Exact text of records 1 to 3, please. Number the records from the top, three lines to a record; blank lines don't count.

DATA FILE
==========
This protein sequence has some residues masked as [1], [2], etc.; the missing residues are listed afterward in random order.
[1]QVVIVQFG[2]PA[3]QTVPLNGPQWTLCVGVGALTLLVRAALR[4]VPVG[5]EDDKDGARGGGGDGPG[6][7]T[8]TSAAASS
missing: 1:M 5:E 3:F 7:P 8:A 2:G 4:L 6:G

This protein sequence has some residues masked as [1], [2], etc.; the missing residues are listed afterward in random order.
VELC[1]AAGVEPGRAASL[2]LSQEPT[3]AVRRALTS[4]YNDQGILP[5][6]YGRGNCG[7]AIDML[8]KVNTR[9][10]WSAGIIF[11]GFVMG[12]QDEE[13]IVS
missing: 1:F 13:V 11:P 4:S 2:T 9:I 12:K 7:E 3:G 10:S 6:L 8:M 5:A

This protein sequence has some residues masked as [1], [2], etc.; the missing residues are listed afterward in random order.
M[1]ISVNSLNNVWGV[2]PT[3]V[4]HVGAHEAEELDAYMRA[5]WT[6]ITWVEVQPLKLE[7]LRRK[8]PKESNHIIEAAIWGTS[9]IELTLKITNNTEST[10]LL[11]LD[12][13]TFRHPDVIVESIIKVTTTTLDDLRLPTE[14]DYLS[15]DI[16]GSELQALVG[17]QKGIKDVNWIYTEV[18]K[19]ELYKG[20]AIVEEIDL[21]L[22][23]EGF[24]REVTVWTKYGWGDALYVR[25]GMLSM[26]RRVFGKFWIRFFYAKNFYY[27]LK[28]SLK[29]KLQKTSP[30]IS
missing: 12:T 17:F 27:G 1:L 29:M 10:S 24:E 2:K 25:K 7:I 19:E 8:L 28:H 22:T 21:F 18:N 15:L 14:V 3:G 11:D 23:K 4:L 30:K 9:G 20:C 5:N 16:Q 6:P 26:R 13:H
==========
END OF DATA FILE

This protein sequence has some residues masked as [1], [2], etc.; the missing residues are listed afterward in random order.
[1]QVVIVQFG[2]PA[3]QTVPLNGPQWTLCVGVGALTLLVRAALR[4]VPVG[5]EDDKDGARGGGGDGPG[6][7]T[8]TSAAASS
missing: 1:M 5:E 3:F 7:P 8:A 2:G 4:L 6:G

This protein sequence has some residues masked as [1], [2], etc.; the missing residues are listed afterward in random order.
VELC[1]AAGVEPGRAASL[2]LSQEPT[3]AVRRALTS[4]YNDQGILP[5][6]YGRGNCG[7]AIDML[8]KVNTR[9][10]WSAGIIF[11]GFVMG[12]QDEE[13]IVS
missing: 1:F 13:V 11:P 4:S 2:T 9:I 12:K 7:E 3:G 10:S 6:L 8:M 5:A

This protein sequence has some residues masked as [1], [2], etc.; the missing residues are listed afterward in random order.
M[1]ISVNSLNNVWGV[2]PT[3]V[4]HVGAHEAEELDAYMRA[5]WT[6]ITWVEVQPLKLE[7]LRRK[8]PKESNHIIEAAIWGTS[9]IELTLKITNNTEST[10]LL[11]LD[12][13]TFRHPDVIVESIIKVTTTTLDDLRLPTE[14]DYLS[15]DI[16]GSELQALVG[17]QKGIKDVNWIYTEV[18]K[19]ELYKG[20]AIVEEIDL[21]L[22][23]EGF[24]REVTVWTKYGWGDALYVR[25]GMLSM[26]RRVFGKFWIRFFYAKNFYY[27]LK[28]SLK[29]KLQKTSP[30]IS
missing: 12:T 17:F 27:G 1:L 29:M 10:S 24:E 2:K 25:K 7:I 19:E 8:L 28:H 22:T 21:F 18:N 15:L 14:V 3:G 11:D 23:K 4:L 30:K 9:G 20:C 5:N 16:Q 6:P 26:R 13:H